Leveraged Investments and Agency Conflicts When Prices Are Mean Reverting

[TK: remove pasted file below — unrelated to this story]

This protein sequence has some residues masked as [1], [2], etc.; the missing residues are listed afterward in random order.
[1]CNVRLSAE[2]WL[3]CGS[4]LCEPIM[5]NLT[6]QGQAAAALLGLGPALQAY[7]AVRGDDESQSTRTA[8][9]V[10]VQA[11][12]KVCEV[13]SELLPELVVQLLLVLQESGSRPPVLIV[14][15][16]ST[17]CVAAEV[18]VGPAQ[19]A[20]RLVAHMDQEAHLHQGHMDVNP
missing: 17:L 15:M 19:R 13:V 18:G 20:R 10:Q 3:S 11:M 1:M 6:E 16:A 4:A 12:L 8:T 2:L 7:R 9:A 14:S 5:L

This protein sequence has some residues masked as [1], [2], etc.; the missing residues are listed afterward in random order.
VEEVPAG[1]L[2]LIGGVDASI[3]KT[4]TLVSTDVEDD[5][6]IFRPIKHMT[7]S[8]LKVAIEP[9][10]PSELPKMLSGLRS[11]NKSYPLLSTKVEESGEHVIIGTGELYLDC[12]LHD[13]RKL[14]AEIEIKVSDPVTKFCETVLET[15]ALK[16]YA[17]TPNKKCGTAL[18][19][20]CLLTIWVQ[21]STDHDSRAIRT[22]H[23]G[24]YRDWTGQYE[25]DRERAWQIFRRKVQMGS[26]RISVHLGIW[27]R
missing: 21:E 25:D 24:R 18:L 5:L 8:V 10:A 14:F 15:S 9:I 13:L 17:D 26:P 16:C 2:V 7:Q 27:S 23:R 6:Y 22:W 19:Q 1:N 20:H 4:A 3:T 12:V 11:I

We analyse the effect of differing uncertainty assumptions on the costs of shareholder-bondholder conflicts arising from partially debt-financed investments. A partial equilibrium model, valid for a large class of diffusion processes, is developed and then applied to the specific cases of a geometric Brownian motion (GBM) and a mean-reverting (MR) process. This allows for the comparison of the two scenarios and contributes to the ongoing discussion on the effects of mean reversion on investment and financing behaviour. We find that agency costs are much lower under MR dynamics and, through the application of a novel agency cost decomposition, we show that for a high expected growth in future profits (high growth GBM) agency costs are driven mainly by suboptimal financing decisions, as opposed to suboptimal (default and investment) timing decisions. The situation is reversed for lower growth assumptions and for an increase in the speed of mean reversion. Our results on the components and drivers of agency costs are valuable to both policy makers and regulators alike.
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